Why Custody Schedules Should Be Age-Appropriate

Why Custody Schedules Should Be Age-Appropriate

Considerations for custody agreements keeping age in mind.

A divorce is never easy, but when you add children into the mix, it can make things even more complicated. So issues around visitation schedules should be addressed as soon as possible. Whether that means sole custody with visitation rights or a joint custody arrangement is made, the child must be the primary consideration. Making decisions based on the age of each child can help formulate a workable plan.

Setting a Visitation Schedule

As each family has its own unique challenges, setting up a custody schedule that works is a personal decision ideally with the children’s best interests in mind. There is no guidebook on the right or wrong way to go about it with so many factors to consider:

  • Location of the child’s school
  • Working schedules
  • Where each parent lives
  • Child program schedules

There is much more to think about than setting up dates and times. One of the biggest factors is the age of each child. As their needs change over time, the custody schedule should be flexible and revised as necessary.

What to Consider for Different Age Groups

In general, children develop at roughly the same rates and in the same ways, so we can work with that as a guideline. Although, special needs may alter that developmental pattern, so it’s important to be accommodating in such cases.

Infants and Toddlers

From infancy through to toddlers children are doing a lot of “firsts” or development milestones. You may find that the child is more attached to one primary caregiver making predictability and familiarity a priority for the child. For that reason, short and frequent visitations between both parents can keep the relationships with the child blossoming. For infants, overnight visits away from the mother may be overly disruptive to the child and not worth the logistical hassles for the parents.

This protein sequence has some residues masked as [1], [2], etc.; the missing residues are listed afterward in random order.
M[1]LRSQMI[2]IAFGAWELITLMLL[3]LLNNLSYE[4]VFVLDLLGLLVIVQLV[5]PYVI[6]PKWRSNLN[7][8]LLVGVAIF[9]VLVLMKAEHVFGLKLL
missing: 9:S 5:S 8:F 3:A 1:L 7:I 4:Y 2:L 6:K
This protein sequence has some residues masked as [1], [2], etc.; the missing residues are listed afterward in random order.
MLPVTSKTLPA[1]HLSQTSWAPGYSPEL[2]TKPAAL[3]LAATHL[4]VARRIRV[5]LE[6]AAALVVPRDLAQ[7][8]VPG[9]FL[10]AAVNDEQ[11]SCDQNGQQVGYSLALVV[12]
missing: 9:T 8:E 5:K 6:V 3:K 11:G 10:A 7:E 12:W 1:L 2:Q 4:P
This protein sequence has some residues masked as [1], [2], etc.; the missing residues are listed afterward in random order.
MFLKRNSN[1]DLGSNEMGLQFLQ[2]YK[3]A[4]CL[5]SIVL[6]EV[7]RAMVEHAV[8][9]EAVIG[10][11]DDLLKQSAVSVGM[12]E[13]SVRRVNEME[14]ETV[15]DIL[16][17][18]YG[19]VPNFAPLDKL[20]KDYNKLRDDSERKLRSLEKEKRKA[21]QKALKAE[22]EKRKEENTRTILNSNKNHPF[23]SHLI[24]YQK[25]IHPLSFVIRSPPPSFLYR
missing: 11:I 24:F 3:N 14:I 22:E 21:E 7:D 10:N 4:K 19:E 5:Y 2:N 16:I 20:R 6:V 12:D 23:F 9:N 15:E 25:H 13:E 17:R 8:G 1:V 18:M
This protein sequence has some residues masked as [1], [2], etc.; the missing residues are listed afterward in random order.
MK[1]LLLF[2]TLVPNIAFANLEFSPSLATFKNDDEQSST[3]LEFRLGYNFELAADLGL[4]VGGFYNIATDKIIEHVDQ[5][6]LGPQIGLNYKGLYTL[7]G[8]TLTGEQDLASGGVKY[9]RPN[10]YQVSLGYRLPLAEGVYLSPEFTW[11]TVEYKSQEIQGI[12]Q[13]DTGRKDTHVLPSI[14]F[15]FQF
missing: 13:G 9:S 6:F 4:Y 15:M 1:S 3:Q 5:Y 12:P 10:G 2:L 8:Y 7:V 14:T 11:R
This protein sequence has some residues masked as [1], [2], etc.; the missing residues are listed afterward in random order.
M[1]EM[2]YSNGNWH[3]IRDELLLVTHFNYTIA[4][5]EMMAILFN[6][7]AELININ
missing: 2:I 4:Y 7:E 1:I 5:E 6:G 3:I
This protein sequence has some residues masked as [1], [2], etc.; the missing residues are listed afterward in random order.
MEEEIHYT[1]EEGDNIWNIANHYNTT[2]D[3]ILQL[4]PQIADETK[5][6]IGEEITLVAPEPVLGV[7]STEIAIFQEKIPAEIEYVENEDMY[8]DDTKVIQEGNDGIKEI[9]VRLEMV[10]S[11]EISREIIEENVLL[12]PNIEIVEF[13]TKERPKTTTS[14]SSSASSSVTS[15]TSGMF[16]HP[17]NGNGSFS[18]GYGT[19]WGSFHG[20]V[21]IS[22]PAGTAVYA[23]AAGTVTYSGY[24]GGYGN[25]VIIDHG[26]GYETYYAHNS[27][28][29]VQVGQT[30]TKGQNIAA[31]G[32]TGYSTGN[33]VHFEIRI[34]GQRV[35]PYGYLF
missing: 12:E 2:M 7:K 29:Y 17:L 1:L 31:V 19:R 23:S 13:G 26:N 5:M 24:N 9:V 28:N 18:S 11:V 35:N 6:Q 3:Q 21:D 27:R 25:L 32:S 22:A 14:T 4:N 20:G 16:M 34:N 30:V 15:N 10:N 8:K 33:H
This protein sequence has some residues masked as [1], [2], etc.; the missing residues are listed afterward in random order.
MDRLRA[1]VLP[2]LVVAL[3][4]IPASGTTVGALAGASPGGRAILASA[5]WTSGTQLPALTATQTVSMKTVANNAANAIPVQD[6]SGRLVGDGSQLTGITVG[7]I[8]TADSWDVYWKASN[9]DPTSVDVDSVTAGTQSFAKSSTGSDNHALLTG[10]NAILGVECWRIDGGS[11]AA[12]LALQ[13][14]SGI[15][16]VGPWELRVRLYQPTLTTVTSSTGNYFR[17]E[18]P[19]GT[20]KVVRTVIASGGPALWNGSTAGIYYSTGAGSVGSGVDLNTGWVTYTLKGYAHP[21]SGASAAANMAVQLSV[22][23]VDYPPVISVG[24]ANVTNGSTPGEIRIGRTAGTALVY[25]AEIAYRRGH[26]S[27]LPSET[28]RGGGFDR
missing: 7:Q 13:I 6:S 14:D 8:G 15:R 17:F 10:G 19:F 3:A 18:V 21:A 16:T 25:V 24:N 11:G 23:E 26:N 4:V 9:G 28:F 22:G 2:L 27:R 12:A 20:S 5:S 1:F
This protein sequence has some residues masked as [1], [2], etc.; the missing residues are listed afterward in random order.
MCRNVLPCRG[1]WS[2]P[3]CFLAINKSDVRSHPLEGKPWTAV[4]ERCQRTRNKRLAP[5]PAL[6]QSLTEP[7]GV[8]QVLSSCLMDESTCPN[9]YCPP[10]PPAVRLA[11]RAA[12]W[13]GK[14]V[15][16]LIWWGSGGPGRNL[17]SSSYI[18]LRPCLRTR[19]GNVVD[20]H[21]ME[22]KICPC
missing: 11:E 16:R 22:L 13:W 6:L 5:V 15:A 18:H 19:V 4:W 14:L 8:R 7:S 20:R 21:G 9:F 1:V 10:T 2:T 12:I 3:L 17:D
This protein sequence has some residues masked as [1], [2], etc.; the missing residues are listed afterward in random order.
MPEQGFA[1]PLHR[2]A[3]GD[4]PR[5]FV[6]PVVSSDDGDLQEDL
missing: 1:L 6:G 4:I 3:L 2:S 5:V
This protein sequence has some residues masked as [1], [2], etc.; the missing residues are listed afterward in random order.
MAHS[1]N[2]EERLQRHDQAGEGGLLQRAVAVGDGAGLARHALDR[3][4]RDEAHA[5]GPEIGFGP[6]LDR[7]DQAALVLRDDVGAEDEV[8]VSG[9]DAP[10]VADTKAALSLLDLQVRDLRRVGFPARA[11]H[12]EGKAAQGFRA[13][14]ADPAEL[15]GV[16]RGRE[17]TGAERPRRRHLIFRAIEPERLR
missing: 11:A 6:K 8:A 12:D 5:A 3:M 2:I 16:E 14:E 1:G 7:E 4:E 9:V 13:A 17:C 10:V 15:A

Three to Five Years of Age

In the three to five age group children start to build long term memories of things that happen, especially those connected to significant emotions. The child’s memory capacity has developed to the point where each parent holds a place in mind for longer periods when they are absent and they can better express their feelings. Visitations can progress into longer stays and overnight visits may be introduced if the child is willing to have extended stays away from the primary caregiver. But it’s important to carefully monitor the child through such constant change in living arrangements.

Five to Eight Years

From the ages of five to eight, children are coming to grips with the larger world around them. Peer engagement will become more a priority for the child as they develop a moral sense and practice social skills. Increased time away from the primary parent in favor of that social interaction may begin.


In the awkward stage between being a “kid” and a teen, pre-teens are learning to establish a social circle different from when they were younger. Friendships become more important with a focus on their own personal interests, leading to visits by each parent within the sphere of the child’s growing world. So more time around their primary home base is the key.


By the teenage years, children are becoming more independent and have less need for family protections. Their need for a connection with either parent is diminished, requiring interactions that fit their own social schedule. Flexibility, patience, and sensitivity should be at the top of mind for parents. These are only typical guidelines for establishing an age-appropriate custody schedule. The child’s temperament or even the parents’ behavior can impact these decisions.

Chris Marks

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